Partnering with young people to build a better world
“We need a top-to-bottom review so our programmes and policies are working with and for young people. We don’t have a moment to lose. We have the world to gain,” said UN Secretary-General Ban Ki-moon earlier this year. Many activities are currently under way to address and involve youth, including International Youth Day on 12 August.
This year’s theme is “Building a Better World: Partnering with Youth”. The theme relates to the announcement that the Secretary-General made in January, where he committed to “address the needs of the largest generation of young people the world has ever known” by making “working with and for women and young people” a priority in his Five-year Action Agenda.
Ban Ki-moon also revealed the development of a System-Wide Action Plan on Youth as well as the appointment of a Special Advisor on Youth and a UN Volunteer youth initiative. Five thematic areas were highlighted developing these initiatives: employment, entrepreneurship, political inclusion, citizenship and protection of rights, and education, including on sexual and reproductive health.
Enhancing partnerships for and with youth crucial
The need to enhance partnerships both with and for youth was underscored in the outcome document of the General Assembly’s High-Level meeting on Youth last year and it has been the topic of many events and discussions throughout 2012.
A special event was for example arranged by the Economic and Social Council (ECOSOC) in February on “Breaking new ground: Partnerships for more and better jobs for young people”. The Council President Miloš Kotorec then described the tough situation for many of today’s young people, affected by the global jobs crisis.
“These are alarming trends. Alarming because young people are our future promise…our innovators, our academics, our entrepreneurs, and our political leaders. The future rests squarely on their shoulders. It will be through their agency and their vision that we will successfully emerge from the wrenching economic crisis we are now experiencing. For this reason, we need to offer them hope, and more importantly, we need to offer them solutions,” Mr. Koterec said.
With this in mind, International Youth Day 2012 aims to highlight the many ways the UN, Member States, the private sector and other stakeholders can partner with and for youth, with a focus on the five thematic areas described.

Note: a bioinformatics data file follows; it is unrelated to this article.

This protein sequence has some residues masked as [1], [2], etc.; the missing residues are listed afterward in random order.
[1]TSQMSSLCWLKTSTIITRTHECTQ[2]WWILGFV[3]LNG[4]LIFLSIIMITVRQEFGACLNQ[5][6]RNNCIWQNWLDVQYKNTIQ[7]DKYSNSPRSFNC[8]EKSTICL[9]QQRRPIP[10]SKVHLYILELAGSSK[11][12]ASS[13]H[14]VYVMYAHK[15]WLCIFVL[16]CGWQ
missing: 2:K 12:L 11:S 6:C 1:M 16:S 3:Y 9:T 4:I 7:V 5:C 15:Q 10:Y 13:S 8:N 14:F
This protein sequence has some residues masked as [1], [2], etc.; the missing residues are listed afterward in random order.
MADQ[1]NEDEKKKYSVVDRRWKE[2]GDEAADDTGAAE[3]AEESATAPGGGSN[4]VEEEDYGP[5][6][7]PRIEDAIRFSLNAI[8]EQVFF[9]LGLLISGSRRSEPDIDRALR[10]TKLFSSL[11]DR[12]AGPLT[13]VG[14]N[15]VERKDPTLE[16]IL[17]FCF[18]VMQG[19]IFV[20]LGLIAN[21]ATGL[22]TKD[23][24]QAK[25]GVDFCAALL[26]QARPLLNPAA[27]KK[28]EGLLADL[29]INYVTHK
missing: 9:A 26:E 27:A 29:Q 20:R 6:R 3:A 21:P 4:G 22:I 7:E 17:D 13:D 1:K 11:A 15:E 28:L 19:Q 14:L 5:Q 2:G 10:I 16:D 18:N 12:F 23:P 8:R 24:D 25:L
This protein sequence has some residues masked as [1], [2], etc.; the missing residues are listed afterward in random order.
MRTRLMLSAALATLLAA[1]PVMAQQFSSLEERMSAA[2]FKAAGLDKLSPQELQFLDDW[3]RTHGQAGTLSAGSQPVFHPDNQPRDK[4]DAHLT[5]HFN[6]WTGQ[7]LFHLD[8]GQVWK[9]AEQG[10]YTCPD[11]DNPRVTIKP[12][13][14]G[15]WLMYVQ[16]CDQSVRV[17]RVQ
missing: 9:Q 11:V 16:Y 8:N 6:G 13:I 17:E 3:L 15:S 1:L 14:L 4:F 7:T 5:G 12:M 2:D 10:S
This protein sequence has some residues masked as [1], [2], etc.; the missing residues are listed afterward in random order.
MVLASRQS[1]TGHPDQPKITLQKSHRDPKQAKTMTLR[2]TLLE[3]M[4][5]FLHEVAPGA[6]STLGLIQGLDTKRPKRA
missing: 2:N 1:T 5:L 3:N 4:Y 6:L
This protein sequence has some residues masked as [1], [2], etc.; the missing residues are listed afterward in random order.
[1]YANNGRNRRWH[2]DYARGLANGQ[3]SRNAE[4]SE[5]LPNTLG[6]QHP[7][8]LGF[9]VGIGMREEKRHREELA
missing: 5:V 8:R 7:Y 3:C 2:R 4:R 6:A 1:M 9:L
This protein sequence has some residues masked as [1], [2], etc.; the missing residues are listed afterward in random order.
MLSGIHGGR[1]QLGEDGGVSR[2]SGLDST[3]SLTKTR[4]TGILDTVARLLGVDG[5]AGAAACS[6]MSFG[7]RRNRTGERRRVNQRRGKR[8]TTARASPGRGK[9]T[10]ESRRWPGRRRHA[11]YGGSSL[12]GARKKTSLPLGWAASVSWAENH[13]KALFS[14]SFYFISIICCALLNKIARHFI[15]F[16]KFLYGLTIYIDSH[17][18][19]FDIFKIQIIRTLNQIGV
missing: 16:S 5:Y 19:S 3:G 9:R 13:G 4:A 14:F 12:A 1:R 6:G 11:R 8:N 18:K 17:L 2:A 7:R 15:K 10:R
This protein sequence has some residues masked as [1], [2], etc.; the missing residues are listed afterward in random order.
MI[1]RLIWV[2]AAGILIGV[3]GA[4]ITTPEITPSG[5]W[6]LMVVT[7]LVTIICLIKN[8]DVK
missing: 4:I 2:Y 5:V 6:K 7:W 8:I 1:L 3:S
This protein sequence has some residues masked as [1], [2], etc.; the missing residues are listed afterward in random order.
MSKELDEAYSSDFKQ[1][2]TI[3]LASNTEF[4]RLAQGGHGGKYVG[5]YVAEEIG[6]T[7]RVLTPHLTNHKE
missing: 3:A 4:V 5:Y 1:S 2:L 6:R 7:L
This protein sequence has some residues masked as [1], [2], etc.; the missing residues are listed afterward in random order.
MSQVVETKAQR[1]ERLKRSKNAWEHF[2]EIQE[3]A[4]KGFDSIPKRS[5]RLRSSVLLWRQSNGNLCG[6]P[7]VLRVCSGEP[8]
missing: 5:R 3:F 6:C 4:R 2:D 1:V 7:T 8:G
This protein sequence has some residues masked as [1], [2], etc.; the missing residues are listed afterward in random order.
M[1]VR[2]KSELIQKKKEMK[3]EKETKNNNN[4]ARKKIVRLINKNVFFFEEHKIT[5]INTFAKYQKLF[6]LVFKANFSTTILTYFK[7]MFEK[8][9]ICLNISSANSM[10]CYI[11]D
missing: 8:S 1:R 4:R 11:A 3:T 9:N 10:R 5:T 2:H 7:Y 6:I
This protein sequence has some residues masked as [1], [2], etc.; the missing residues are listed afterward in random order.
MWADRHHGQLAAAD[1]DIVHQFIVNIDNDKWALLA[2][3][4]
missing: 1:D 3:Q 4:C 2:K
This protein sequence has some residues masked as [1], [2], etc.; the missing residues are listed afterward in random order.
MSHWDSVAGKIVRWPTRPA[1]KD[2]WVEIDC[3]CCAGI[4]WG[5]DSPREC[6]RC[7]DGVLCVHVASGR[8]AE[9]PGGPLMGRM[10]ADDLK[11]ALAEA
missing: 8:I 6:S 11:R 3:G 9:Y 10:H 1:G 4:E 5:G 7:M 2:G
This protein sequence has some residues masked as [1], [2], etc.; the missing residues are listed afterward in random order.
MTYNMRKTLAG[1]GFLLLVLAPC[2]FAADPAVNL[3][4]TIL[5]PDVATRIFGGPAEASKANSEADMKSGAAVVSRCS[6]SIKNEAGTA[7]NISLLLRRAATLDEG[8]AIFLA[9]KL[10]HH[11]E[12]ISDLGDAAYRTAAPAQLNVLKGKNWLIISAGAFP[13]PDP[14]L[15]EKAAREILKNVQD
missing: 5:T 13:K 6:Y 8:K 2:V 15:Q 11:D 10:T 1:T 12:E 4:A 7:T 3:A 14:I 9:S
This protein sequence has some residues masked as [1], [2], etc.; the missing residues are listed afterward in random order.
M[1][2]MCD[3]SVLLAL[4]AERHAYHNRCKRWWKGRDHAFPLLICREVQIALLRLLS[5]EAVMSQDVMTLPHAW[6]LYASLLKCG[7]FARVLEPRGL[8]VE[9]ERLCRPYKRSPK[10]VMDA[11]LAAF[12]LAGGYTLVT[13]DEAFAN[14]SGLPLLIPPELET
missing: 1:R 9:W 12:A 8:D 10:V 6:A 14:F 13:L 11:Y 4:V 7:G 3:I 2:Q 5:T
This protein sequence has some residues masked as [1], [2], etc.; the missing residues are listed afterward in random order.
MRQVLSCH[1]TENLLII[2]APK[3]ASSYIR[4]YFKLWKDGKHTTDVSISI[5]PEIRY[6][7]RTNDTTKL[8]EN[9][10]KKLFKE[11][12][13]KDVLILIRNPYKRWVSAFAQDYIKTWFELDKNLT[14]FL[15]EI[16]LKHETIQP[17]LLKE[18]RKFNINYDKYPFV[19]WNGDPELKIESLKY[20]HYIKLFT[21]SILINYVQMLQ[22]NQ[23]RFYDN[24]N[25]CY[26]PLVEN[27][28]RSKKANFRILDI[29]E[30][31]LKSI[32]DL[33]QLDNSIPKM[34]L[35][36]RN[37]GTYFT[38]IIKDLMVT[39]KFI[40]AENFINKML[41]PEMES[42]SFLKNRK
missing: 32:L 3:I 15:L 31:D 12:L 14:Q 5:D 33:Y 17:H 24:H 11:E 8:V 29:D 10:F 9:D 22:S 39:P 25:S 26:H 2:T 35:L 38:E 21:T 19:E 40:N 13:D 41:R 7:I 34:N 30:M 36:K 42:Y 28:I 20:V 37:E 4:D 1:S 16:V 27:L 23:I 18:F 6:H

Action plan developed based on youth input
One example of how the UN is partnering with and for youth is in the development of the System-Wide Action Plan (SWAP) on Youth. In order to prepare this plan, the Intern-Agency Network on Youth Development, led by the permanent co-chair of DESA’s Social Policy and Development Division (DSPD), has established three newly established thematic sub-working groups.
These groups are clustered around the priority areas identified by the Secretary-General: (1) employment and entrepreneurship; (2) health and education, including education on sexual and reproductive health; and (3) participation, including political inclusion, active citizenship and protection of rights. The aim of the thematic sub-working groups is to lead the development of the SWAP in their respective areas and to coordinate input from youth and other stakeholders.
Youth input to the development of the SWAP is of utmost importance, which has also been emphasized by the Secretary-General. To ensure that young people’s input is reflected in the elaboration of the SWAP, the Inter-Agency Network on Youth Development has launched an online consultation with youth-led organizations and other stakeholders. The inputs received will feed directly into the work of the sub-working groups preparing the plan. The link to this survey is also provided below.
Global online initiative calling on young people
In the lead-up to International Youth Day 2012, the UN will undertake a global online initiative, calling on young people around the world to commemorate the International Day by organizing events in partnership with civil society, Member States, the private sector, academia and philanthropists, especially in the areas of employment, entrepreneurship, political inclusion, citizenship and protection of rights, and education, including on sexual and reproductive health.
DSPD-Youth has developed a world map to mark International Youth Day events and also invites everyone who will be organizing an event to contact the Division at email@example.com so that these events can be added to the map.
During the second week of August, DSPD-Youth will conduct an online campaign by organizing six live Google+ Hangouts, covering the following topics: 1) employment; 2) entrepreneurship; 3) political inclusion; 4) citizenship and protection of rights; 5) education; and 6) education on sexual and reproductive health; and how they relate to partnering with and for youth.
The aim of the Hangouts will be to share information and good practices, and to provoke discussion on the role of the UN, Member States and Civil Society on how to better ensure and develop partnerships between and with young people, the UN, Member States and the private sector in these important areas. DSPD-Youth invites young people around the world to join these discussions and submit their questions using Twitter and Facebook.
It is the intention that the outcomes of the activities leading up to and taking place on the day, will feed directly into the work of the Inter-Agency Network on Youth Development, developing the System Wide Action Plan on Youth (SWAP).
For more information:
To add your own event to the world map, send details to: firstname.lastname@example.org
To participate in the survey, click on the following link: https://www.surveymonkey.com/s/BFKH85W